Thursday, April 5, 2012

My 1940 Census Spreadsheet

I've spent a little too much time on the 1940 census to be honest.

Another problem I have is that I have LOTS of families in a fairly concentrated area. When I'm looking for one person, I'm always finding half a dozen others who are somehow related. What I decided to do was make a spreadsheet in Google docs that I could edit as I found these people. My spreadsheet is fairly simple and was created for me to use regardless of what computer I was on or where I was located.

I can also share this Google document with others or publish the spreadsheet live as is done here. I chose to use's image links, but those on other sites could be used as well. I could share the link with others who might be interested in the same families. If I was sharing with others who didn't have, I could link to websites on NARA or other sites.

Hopefully this will save me some time from repeatedly viewing the same places over and over.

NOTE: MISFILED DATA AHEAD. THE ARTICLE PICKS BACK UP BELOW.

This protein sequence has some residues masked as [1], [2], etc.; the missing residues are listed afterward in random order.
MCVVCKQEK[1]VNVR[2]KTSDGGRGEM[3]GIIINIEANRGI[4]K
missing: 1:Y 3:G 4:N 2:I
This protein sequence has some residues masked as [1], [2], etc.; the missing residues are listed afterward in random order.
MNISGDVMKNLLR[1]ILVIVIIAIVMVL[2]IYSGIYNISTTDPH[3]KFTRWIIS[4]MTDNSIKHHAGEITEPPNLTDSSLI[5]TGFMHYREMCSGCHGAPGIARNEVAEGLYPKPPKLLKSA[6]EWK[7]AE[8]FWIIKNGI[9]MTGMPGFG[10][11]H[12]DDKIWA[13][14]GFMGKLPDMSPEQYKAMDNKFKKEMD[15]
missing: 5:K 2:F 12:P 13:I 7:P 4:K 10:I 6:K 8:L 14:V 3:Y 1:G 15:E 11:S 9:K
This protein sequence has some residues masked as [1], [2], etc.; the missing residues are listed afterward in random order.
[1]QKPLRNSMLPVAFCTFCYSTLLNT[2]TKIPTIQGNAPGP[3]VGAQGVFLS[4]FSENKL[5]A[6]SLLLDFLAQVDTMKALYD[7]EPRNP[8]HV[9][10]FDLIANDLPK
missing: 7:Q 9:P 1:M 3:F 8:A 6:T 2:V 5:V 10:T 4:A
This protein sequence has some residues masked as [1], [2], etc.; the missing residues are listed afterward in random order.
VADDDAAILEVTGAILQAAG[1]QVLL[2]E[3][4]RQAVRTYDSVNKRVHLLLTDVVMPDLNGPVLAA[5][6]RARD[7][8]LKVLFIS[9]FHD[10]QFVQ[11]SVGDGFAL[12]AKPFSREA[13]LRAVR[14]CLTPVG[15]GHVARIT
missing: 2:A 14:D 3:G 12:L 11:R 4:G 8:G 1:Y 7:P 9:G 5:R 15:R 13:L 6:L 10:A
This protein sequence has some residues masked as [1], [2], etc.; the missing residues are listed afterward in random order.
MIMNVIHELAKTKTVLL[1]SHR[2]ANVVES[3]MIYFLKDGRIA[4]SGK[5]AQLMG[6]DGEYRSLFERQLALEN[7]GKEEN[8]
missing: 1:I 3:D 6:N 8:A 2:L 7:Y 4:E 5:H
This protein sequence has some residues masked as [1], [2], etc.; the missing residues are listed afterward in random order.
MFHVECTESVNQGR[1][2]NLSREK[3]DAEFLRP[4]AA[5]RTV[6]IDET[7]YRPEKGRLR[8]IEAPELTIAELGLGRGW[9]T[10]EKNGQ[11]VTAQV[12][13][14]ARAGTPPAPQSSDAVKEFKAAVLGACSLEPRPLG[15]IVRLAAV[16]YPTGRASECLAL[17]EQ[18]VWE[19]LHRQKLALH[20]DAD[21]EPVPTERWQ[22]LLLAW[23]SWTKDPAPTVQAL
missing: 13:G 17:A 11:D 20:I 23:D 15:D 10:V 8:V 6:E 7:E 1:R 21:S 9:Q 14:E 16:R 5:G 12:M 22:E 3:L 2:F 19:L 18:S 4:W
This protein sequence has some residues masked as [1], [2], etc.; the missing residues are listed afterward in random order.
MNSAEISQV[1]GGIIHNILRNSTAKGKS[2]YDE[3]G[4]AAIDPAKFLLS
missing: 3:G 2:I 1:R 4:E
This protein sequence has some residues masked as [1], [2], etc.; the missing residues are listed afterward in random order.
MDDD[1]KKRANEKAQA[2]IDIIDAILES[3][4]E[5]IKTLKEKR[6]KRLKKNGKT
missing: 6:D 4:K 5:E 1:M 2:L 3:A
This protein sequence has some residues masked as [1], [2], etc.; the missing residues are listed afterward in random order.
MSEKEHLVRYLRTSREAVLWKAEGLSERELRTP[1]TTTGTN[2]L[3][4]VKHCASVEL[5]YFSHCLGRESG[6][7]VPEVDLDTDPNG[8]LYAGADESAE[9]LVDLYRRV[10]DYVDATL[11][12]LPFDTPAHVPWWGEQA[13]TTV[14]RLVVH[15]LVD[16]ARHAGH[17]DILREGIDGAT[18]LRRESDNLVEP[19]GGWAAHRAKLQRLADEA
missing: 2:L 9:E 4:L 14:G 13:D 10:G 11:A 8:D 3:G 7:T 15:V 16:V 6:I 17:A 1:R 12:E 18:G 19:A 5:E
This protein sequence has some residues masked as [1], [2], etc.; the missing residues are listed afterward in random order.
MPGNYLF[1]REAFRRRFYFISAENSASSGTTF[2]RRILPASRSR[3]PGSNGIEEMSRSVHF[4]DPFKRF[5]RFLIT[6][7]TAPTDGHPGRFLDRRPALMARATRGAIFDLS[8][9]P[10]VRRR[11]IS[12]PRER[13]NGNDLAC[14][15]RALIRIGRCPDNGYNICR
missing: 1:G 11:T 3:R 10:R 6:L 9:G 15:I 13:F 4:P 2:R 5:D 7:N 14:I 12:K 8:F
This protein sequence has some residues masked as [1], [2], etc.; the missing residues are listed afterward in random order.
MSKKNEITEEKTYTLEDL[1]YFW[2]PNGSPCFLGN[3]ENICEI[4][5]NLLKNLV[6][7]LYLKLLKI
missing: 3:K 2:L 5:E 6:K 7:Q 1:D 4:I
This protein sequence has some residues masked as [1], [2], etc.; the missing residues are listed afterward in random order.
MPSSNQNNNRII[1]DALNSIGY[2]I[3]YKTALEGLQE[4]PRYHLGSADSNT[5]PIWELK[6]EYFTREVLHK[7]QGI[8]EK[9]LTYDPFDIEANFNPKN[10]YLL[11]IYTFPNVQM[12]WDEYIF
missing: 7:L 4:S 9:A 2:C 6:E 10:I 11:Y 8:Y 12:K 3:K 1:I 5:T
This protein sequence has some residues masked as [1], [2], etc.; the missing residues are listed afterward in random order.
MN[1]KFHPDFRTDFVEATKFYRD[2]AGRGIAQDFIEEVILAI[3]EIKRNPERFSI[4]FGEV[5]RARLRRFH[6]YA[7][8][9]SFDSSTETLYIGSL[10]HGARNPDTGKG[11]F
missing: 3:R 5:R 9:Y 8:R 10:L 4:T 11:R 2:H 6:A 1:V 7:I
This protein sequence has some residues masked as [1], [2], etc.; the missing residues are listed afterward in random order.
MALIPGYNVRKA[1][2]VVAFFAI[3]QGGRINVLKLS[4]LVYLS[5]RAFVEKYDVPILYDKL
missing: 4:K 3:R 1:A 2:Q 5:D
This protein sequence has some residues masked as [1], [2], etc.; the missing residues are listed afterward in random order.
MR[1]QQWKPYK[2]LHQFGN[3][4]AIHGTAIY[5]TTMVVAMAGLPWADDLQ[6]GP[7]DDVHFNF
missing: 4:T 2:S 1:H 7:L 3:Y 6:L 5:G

1. this is so much smarter to have than the scrap of paper I have where I have written which page they are on - duh - I use spreadsheets all the time but didn't think to use one for this -
    most of my family is in Iowa or Arkansas and they appear to be the last 2 states being loaded so I've been using Steve Morse' tool to get the correct district and then writing down the page because the pages don't print worth a darn from the national archives - so will print from ancestry when available

  2. Another thing I might do is go back and add the Family History Library or NARA link for these as those images are free.

    I just am reading the same ones over and over and thought there needs to be a better way...too bad it took me several days to decide to do this. I'm usually really big into charts and organizational ideas of that type.

    Then I can share the public version of this database (which is a webpage) and let relatives know about it and they can look at the pages easily...or maybe even add information after seeing the names and having their memories jogged.

  3. Great chart! I suppose one could link to a downloaded copy of an image on their hard drive as well.